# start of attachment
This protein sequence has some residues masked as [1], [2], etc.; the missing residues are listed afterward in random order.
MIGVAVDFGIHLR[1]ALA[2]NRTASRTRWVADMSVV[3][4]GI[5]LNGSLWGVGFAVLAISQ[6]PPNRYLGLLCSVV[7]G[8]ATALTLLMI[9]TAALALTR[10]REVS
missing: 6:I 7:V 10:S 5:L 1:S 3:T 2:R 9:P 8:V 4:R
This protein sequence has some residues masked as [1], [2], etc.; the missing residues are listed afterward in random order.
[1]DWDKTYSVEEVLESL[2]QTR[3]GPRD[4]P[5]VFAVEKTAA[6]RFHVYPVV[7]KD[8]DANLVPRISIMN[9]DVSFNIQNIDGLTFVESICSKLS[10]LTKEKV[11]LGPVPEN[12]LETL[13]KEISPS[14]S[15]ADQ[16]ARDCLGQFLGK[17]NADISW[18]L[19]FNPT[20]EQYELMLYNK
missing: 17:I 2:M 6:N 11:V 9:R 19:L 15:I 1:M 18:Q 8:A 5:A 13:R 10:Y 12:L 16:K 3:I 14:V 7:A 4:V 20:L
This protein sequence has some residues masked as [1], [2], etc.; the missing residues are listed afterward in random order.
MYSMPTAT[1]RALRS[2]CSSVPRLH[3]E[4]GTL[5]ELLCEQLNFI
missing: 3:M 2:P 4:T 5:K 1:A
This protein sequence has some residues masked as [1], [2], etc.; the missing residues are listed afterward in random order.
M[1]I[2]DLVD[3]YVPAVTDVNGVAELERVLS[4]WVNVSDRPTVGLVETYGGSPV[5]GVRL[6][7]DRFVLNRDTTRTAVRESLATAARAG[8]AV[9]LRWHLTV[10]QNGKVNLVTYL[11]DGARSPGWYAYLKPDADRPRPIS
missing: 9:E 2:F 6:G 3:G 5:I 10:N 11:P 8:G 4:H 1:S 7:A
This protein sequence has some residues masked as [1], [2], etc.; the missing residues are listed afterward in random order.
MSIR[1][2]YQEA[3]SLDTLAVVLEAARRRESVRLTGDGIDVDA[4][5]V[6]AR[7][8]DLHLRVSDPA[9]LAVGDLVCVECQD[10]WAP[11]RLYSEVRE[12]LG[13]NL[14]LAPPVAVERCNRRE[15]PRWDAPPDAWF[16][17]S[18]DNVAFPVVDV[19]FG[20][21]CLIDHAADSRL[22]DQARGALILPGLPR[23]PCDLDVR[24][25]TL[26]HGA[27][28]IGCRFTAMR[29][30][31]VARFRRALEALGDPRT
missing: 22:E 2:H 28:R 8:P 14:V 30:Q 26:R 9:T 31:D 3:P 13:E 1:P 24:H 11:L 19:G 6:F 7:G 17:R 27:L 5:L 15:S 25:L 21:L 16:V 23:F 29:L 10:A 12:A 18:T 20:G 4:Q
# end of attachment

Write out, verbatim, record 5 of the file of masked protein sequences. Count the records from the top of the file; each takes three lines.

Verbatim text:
This protein sequence has some residues masked as [1], [2], etc.; the missing residues are listed afterward in random order.
MSIR[1][2]YQEA[3]SLDTLAVVLEAARRRESVRLTGDGIDVDA[4][5]V[6]AR[7][8]DLHLRVSDPA[9]LAVGDLVCVECQD[10]WAP[11]RLYSEVRE[12]LG[13]NL[14]LAPPVAVERCNRRE[15]PRWDAPPDAWF[16][17]S[18]DNVAFPVVDV[19]FG[20][21]CLIDHAADSRL[22]DQARGALILPGLPR[23]PCDLDVR[24][25]TL[26]HGA[27][28]IGCRFTAMR[29][30][31]VARFRRALEALGDPRT
missing: 22:E 2:H 28:R 8:P 14:V 30:Q 26:R 9:T 31:D 3:P 13:E 1:P 24:H 11:L 19:G 6:F 7:G 17:R 27:L 5:L 15:S 25:L 21:L 16:V 23:F 29:L 10:A 12:A 18:T 20:G 4:Q